I write about life, about memories, flavours, and flavour memories. My parents are often woven in. How could they not be? They were there, they set the stage. Sometimes I ask their permission, sometimes I just run with it. It’s a selfish endeavour, harvesting memories and sharing them in print. It’s my version of life. My rose-coloured version. I’m sure there have been a few characters in my stories over the years who have wanted to raise their hand and say, hey, wait a second…
And now it’s my turn. I’m sitting in a pile of end of year stuff – the scrunched paper from the bottom of the back packs, art projects, dog-eared binders, classroom sneakers and old sandwich containers. My kids shove ‘the stuff they never want to see again’ into a recycling bag. But after they leave, I take a look through for the odd treasure I’d like to keep. I pass over math practice tests, vocabulary words and rough drafts of essays. Then, I find this.
Where I’m From
by Rex Wilson
I am from a soccer ball in the grass and the smell
of an old cat in my house.
From Sweet Jane’s up the road and the
amazing taste of pasta.
My heart warms, but I think wait a second… my house DOES NOT smell like an old cat. Or does it?
I am from my old cat dying
and when I got a new one.
from my brothers Charlie and Luke who sometimes play with me,
to my parents James and Lindsay who I make cookies with
It’s true. We make cookies together, Rex sitting on the counter, legs crossed as he leans over the mixer, ready to steal some cookie dough, like his mother used to do when she was little. Like his mother still does.
I am from when I first went skiing at Sugarloaf, and
playing football with my brothers
and my cousins and playing basketball
I am from the loving taste
of tuna melts when my mom is gone
and the sweet taste of muffins when me and my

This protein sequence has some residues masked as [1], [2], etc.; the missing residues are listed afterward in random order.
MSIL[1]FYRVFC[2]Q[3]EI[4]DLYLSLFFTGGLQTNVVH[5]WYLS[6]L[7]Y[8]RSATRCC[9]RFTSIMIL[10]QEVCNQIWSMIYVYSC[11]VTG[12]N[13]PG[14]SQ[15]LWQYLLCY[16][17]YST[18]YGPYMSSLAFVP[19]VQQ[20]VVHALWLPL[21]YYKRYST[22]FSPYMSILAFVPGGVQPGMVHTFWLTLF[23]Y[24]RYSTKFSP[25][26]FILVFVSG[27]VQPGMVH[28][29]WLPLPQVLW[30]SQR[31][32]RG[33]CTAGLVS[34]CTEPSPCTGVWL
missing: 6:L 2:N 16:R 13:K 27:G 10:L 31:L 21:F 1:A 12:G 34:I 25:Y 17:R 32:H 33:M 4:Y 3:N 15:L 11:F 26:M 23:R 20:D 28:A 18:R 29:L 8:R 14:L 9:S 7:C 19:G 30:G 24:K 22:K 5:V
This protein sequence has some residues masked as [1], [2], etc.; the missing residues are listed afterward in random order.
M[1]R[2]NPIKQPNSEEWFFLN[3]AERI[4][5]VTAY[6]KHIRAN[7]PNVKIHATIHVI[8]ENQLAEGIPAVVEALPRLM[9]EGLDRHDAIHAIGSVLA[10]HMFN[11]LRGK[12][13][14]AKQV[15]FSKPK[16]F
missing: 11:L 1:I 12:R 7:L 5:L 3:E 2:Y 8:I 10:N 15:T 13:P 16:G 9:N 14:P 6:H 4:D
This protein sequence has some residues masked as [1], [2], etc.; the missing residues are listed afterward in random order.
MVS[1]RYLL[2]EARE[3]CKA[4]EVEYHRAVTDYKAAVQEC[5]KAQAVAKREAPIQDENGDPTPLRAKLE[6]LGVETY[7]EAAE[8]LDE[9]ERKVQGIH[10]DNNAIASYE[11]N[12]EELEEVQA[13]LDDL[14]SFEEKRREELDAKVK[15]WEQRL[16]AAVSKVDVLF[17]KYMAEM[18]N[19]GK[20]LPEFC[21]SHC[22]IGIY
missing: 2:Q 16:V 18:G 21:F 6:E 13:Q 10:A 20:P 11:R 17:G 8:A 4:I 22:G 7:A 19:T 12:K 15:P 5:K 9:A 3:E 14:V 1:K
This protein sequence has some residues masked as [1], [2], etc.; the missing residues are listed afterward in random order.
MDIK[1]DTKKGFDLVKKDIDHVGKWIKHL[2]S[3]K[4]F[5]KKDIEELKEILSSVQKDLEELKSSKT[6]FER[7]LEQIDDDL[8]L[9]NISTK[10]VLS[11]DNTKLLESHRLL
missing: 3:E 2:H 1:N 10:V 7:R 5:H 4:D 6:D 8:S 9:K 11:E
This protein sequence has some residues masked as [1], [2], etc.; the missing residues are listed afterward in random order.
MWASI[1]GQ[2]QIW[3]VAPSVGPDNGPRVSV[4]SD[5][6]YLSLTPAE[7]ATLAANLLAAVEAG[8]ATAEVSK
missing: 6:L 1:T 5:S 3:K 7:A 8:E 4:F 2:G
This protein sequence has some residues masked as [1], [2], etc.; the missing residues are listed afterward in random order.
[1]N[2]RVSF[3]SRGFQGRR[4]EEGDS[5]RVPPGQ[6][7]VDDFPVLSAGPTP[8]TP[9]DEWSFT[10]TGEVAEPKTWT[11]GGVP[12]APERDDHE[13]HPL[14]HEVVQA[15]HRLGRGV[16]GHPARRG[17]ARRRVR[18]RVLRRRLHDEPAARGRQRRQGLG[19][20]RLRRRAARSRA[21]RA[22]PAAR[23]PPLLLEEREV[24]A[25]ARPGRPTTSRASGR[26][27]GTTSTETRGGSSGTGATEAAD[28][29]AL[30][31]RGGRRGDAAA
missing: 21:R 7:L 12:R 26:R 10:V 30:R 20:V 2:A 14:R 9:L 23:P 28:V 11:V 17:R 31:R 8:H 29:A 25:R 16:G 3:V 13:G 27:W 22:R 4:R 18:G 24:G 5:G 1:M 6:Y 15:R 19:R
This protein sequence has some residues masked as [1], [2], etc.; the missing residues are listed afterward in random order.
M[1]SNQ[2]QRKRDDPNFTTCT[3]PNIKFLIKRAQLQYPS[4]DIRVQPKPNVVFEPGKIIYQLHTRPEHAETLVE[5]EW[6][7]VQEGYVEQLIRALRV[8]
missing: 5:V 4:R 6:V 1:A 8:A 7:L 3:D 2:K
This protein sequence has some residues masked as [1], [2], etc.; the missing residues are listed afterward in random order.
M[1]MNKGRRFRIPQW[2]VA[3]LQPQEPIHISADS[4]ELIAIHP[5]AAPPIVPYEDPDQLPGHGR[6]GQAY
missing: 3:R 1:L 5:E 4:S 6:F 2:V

mom make them. To having Caesar salad for dinner.
The fridge could be full of leftovers – spaghetti, curry, chicken noodle soup, anything. But if I’m not home, the boys (husband included) will reach for the same thing, every time: a can of tuna. The broiler is turned on, a baking tray comes out, the one designed for pizza that is full of small holes. I know this because afterwards the counter is always full of tiny toast crumbs, the kind that fall through tiny holes.
I am from food, family, sports and fun.
I got off pretty easy. He didn’t say the Caesar dressing comes from the grocery store. He didn’t share the muffin recipe we always make, the one with a mountain of sugar and lots of chocolate chips. He didn’t say I make him listen to easy listening in the kitchen as we bake. Always. But he did paint a picture of his life, through his eyes.
Where I’m From. It’s a good exercise, this poem.
I am from a soccer ball in the grass,
the one that flew over the fence several months ago,
and we have yet to fling it back.
I am from a kitchen full of morning light
from a space full of vegetables,
cookies and store bought Caesar dressing
I’m from songs that fill my kitchen and pull at my heart
from tears in the kitchen, usually the sentimental kind
I’m from a cup of coffee that my husband made
I am from a plate of radishes, with butter and sea salt
I am from friends who teach me snacks like these
I am from a plate made from a potter in the city over the bridge
I am from boys who tease, mumble and eat lots of cereal
from boys who scrunch their papers at the bottom of their backpacks
from poems that emerge from the bin, filled with sweetness, old cats and flavours of life